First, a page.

My Dad wrote an all too brief account of his life – especially his time serving in the 46th Recce Regiment in the Second World War. I’m so sad I didn’t sit down with him and talk more about it. In my defense, he didn’t talk about it much as that generation tended not to do so. In fact, those that are most quiet about these things are those that have seen the most. War is a terrible thing. Here’s a very brief extract from a few sketchy notes he made.
Regroup of all 46th Division – sent to (undecipherable) practice landing not knowing next stop. Better not to know. Soon found out. Landed at Salerno. Lots of casualties. Lost all my kit when co-opted as infantry.
Not so good seeing so many dead and some crying for their mothers.
Lasted only 3 days. Not Bad!!
Bike arrived with ship (He was a Dispatch Rider). Great relief.
Lost a good friend in Italy when I took his place taking a message up line. When I returned farmhouse had been shelled and 3 dead. Saw many things too sad and horrible to mention.
Home on leave for 28 days after 2 years 9 months abroad.
There’s a link to a page about 44 Recce where the 46th is mentioned. I have a book somewhere of my Dad’s called ‘Only The Enemy in Front.’ which I’m sorry to say I have not read. Think it’s time to read it! Extracts from that book are quoted on the 44 Recce website. They were under the command of the US Army. This makes sense because I remember my Dad commenting on how they (The Americans) had all the best equipment!
My Dad saw terrible things, and many times providentially, he was spared.
He wrote this:
Returned to Unit. Posted missing. Never mind. Still in 1 piece.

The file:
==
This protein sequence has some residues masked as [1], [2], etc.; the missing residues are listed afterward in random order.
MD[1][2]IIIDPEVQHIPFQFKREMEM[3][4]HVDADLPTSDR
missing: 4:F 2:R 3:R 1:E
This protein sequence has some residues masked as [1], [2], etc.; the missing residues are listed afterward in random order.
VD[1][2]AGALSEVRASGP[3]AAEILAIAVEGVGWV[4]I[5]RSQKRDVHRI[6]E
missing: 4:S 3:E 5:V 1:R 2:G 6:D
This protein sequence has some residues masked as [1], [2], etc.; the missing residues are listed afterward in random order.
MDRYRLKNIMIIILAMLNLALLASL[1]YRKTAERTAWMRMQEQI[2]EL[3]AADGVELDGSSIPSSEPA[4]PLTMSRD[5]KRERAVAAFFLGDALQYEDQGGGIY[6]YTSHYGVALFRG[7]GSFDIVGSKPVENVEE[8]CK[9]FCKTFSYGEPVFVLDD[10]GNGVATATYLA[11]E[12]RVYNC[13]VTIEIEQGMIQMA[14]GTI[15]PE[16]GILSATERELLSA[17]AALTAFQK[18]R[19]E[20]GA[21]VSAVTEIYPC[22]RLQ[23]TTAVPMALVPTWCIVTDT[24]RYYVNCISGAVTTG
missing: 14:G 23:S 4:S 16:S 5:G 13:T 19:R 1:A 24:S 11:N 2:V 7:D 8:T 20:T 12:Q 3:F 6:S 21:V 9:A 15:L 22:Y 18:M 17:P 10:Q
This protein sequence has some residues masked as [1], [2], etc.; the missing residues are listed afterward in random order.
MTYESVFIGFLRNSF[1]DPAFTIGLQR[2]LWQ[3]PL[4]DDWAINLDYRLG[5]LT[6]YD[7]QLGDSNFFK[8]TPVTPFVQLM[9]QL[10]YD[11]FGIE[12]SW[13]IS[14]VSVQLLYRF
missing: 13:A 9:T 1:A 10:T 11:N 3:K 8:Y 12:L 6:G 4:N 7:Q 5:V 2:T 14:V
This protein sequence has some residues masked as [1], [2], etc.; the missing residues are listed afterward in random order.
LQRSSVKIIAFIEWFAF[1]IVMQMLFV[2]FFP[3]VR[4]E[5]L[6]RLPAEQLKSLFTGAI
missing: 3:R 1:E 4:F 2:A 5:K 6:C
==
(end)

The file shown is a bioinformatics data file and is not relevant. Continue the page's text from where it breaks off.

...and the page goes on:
Although he never came to faith in Christ till later in life, he never forgot the fact he was ‘in 1 piece.’ Some see the horror of war and they become Atheists – or so they say. Others, like my Dad, eventually, by the Grace of God become Christians. So when people say about all the evil in the world as an excuse for not believing God – I don’t buy it. And neither did my Dad! Praise God.
The men of that Generation deserve our thanks. Thank you, Dad, for your service, and those that serve and have served in the cause of freedom.
Below are a few extracts from the book. Worth reading.
Only The Enemy In Front (2008) pp70–71.
The first wave of Fifth Army was at sea between North Africa and Salerno when Italy’s surrender was announced. Hitler had anticipated this and German forces moved to neutralise the Italian army. As leading elements of 46th and 56th British and 36th US Divisions came ashore Kesselring had already deployed von Vietinghoff’s Tenth Army to meet them. Resistance was light at first as Vietinghoff held back his forces until he was certain that the Salerno landings were not a feint; then he hit the Allies with two Panzer and two PanzerGrenadier divisions in an attempt to implement Kesselring’s order that ‘the invading army… must be completely annihilated and… thrown into the sea.’
Two regiments of the Reconnaissance Corps were in the Salerno beachhead. 41 Recce with 46th Division and 44 Recce with 56th Division.
Only The Enemy In Front (2008) pp80–81.
On the west coast of Italy, Fifth Army had entered Naples on 1 October but their struggle on the Salerno beaches has been, to paraphrase Wellington, a close run battle. The two British divisions of X Corps which had been in the first wave of invaders had included recce regiments in their orders of battle. In Fifth Army’s situation there was little scope for the normal operations of a reconnaissance regiment and once again it was a case, for 44th and 46th Regiments, of helping to hold a line.
Believing that the Americans were the weak link in Fifth Army, Kesselring tried to drive a wedge between the British and American elements on the beaches. The attackers had the line of the River Sele as their axis of advance for that river marked the inter-Allied boundary in the beachhead.
On D Day, 9 September, elements of both recce regiments had been among the first troops of their divisions ashore